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Cut Chemist Is Not Repeating Himself On Die Cut

Friday 02nd, March 2018 / 07:05
By Jeevin Johal

Photo by Joseph Armario

VANCOUVER – It was the early ’70s, in the Bronx district of New York City, and the kids were hungry for a new sound. On one infamous night, a DJ known as Kool Herc opted to try something crazy. He took the drum break parts of old funk and disco records and juggled the beats between two separate turntables, while his confidant Coke La Rock played hype man, wiling out on a mic. The shit was wild.

“To use pre-existing music was embedded in hip hop’s roots,” explains Lukas MacFadden, better known as Cut Chemist.

Best known for his work with Jurassic 5, Ozomatli and DJ Shadow, MacFadden came up through the Los Angeles hip-hop scene in the ’90s. The Los Angeles DJ’s cut-and-paste style of snipping beats and samples, and pasting them together with so much duct tape and Elmer’s Glue put him on the hip-hop map, becoming a staple of the genre as one of the most recognizable turntablist beatsmiths in the world.

On Die Cut, his first solo record in 12 years going back to 2006’s stellar The Audience’s Listening, MacFadden once again emerges from the shadows to give genesis to a new saga of collaboration, featuring the likes of DNTEL, Biz Markie, and Parenthood actress Erika Christensen.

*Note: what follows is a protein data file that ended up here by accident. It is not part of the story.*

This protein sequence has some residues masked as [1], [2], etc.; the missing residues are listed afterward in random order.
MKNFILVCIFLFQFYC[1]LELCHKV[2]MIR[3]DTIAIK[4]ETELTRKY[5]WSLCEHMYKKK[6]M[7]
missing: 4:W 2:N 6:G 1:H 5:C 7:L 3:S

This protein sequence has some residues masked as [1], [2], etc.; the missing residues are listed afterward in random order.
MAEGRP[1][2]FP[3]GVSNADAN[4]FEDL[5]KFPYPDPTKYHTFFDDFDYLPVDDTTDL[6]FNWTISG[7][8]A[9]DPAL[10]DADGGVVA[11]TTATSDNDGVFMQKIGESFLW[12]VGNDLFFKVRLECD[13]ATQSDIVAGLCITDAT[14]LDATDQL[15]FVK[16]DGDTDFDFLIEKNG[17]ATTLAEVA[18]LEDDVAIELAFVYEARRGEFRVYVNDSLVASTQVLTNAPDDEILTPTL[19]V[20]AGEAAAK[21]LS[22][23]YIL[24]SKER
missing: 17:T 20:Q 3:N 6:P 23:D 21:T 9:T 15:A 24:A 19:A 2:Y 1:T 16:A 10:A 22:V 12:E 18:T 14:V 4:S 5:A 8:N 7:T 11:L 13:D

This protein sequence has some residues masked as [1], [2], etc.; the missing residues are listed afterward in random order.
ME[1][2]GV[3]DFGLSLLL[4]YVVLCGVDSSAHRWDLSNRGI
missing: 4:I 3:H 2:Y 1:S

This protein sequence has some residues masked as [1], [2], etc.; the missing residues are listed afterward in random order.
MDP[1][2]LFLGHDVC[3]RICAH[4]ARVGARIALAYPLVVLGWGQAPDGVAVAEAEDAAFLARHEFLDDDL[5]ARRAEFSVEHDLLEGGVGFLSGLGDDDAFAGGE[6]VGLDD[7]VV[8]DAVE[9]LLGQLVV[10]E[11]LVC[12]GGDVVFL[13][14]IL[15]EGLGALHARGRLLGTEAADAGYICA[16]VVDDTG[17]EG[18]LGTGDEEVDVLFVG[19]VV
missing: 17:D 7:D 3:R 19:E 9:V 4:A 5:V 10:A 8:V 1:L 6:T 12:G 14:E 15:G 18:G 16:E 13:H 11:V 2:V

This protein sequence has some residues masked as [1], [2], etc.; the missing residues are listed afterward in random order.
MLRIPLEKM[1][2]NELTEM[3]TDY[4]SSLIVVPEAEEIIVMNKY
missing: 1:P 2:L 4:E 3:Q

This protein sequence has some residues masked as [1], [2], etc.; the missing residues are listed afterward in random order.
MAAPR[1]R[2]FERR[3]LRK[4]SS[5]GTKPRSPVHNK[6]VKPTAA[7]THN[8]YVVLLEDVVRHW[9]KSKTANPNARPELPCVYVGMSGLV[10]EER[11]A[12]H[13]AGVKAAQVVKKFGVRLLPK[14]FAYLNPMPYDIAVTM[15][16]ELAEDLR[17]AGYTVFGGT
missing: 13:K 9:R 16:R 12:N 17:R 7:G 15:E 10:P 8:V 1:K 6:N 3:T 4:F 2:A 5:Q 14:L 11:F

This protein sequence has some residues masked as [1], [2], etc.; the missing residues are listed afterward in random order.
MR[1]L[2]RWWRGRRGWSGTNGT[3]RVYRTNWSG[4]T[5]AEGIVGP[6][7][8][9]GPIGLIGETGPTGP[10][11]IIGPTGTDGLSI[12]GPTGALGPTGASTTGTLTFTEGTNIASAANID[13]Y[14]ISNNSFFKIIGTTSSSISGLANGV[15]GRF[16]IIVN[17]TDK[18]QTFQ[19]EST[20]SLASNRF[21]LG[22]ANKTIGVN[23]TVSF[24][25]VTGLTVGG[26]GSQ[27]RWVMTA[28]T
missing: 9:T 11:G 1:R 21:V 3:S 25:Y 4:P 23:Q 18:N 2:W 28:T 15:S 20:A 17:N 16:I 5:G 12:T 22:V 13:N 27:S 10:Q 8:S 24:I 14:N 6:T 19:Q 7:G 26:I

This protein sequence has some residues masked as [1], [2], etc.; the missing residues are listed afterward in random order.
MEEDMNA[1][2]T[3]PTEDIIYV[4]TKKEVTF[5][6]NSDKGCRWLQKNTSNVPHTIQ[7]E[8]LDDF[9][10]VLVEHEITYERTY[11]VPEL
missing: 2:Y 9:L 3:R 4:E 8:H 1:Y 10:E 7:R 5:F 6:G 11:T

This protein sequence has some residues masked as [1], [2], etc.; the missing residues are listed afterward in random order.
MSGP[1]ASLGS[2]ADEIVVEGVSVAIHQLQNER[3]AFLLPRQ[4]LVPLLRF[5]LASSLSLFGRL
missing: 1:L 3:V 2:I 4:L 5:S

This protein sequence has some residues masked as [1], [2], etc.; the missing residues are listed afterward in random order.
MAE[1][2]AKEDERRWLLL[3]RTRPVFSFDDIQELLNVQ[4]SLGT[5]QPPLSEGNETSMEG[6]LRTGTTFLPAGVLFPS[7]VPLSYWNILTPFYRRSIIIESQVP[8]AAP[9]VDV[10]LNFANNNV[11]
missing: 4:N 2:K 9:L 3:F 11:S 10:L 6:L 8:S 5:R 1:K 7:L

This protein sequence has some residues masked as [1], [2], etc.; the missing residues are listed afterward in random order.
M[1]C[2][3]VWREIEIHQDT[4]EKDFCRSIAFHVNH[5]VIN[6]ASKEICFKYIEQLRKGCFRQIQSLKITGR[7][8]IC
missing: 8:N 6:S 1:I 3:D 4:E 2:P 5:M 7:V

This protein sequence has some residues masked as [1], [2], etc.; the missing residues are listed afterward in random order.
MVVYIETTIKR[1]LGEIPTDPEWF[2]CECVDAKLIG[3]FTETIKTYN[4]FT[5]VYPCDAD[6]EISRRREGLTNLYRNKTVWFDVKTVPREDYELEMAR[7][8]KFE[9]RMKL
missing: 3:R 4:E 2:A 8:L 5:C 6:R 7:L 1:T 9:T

”I think I was just living such an isolated lifestyle at that moment in time that I needed some interaction, and to be a part of something bigger than myself,” confesses Macfadden. “I think I missed it to be quite honest.”

Annihilation of the old, and rebuilding anew is a constant theme throughout Die Cut, one that, to MacFadden’s surprise, was a natural conception while making the record. The studio sessions generated a sort of telepathic energy between the director and his muses, as he experimented with a variety of musicians, singers and dope as fuck MCs.

“Listening to the record now I realize that there is a common theme of destruction of the mind, and manipulation of the mind,” reveals MacFadden. “All of these things are loosely interpreted through every song, even though these people never talk to each other. It’s like that record the universe brings you randomly in a record store. The universe did me a solid.”

Throughout his career, the universe has brought a legion of music MacFadden’s way, chronicling a multitude of genres and obscure sounds. Die Cut is both a departure and return for MacFadden, brazing old territories with new opportunities and alliances.

“I felt like I wanted to write songs more than sample, and cut-and-paste them together from old songs,” says MacFadden. “I think the main thing is I never like to repeat myself.”

Cut Chemist plays the Cobalt on March 10th, 2018

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